Upon completion of the BCI investigation, a report will be commissioned that will be reviewed by far-right Ohio Republican Attorney General David Yost, an ardent defender of the police, who will then decide whether to convene a grand jury and bring charges against one or more of the cops.

At a press conference held Thursday, Akron Police Chief Steve Mylett confirmed that the eight cops who shot at Walker are still on paid administrative leave. He reiterated his refusal to release their names. Mylett claimed, without providing any evidence, that the entire police department was receiving “death threats,” and that there were “bounties” on “officers’ heads.”

Mylett said that on the basis of these alleged and unsubstantiated threats, he had authorized every single Akron police officer to “take their name tags off.” He complained that “people were getting their [the police officers’] names off of their uniforms, getting on social media and elsewhere and going into our Facebook page here in the police department to identify, get a picture, send that picture and that image out into the public.”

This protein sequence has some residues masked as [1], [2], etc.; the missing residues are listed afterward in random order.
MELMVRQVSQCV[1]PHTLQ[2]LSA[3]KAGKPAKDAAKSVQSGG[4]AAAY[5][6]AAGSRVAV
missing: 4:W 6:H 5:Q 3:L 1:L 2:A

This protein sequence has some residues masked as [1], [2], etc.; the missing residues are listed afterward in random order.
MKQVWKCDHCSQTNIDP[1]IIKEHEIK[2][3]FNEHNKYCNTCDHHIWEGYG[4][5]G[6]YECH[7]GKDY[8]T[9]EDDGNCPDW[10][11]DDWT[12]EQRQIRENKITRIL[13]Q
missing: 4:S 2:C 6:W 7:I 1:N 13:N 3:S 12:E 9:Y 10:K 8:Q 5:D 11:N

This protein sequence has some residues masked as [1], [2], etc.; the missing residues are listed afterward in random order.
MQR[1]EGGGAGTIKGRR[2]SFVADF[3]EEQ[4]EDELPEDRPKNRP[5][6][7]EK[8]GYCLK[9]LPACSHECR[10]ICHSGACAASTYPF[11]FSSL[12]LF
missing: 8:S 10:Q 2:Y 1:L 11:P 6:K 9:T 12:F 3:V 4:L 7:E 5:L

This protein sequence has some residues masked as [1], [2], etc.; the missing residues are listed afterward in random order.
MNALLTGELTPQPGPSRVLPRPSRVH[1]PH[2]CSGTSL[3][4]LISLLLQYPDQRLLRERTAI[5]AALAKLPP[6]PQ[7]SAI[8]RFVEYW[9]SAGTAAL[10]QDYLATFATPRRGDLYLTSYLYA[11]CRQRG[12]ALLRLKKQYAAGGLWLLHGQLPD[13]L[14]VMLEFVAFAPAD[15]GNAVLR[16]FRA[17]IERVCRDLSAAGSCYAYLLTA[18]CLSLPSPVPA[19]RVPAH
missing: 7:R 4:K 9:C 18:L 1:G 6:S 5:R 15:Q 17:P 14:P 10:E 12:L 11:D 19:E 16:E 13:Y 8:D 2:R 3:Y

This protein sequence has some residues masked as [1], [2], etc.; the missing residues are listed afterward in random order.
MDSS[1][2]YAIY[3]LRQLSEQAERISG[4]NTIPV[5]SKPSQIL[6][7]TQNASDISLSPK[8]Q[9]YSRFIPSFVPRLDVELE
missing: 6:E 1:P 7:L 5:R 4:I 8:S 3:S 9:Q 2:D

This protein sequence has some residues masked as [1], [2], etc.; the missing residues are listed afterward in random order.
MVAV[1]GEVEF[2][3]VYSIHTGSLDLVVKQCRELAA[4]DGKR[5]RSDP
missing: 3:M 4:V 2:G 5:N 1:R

He said that if a cop was asked by a person for his “identifying information,” the officer should “give their employee number.” He continued, “If the person was not satisfied with that, the supervisor would be summoned to the scene and deal with the situation.”

While Mylett claims the motive for concealing the names of officers is “safety concerns,” the real motive is to give the cops even freer rein to beat and kill people.

It is also a response to the fact that local anti-police violence protesters have uncovered a fascist police gang known as Tango-22 that is operating within the Akron Police Department.

Tango 22 members and self-identified police officers. [Photo]

Last year, local Akron residents forced an investigation into Akron cop Phil Senior, after noticing his III Percenter tattoo on police body camera footage. The III Percenters, like the Oath Keepers and Proud Boys, are a fascist militia group that recruits police and military elements. At least eight III Percenters have been arrested for participating in the January 6 coup, one of whom, Texas III Percenter Guy Reffitt, was found guilty on five felony counts earlier this year.

Tango 22 members and self-identified police officers. [Photo]

The Tango-22 fascist gang includes Akron police officers Todd Stump, Wallace Lytle, the aforementioned III Percenter Phil Senior, and Nate Milstead.

Screengrab from Tango-22 website, a fascist police gang operating inside the Akron Police Department. [Photo]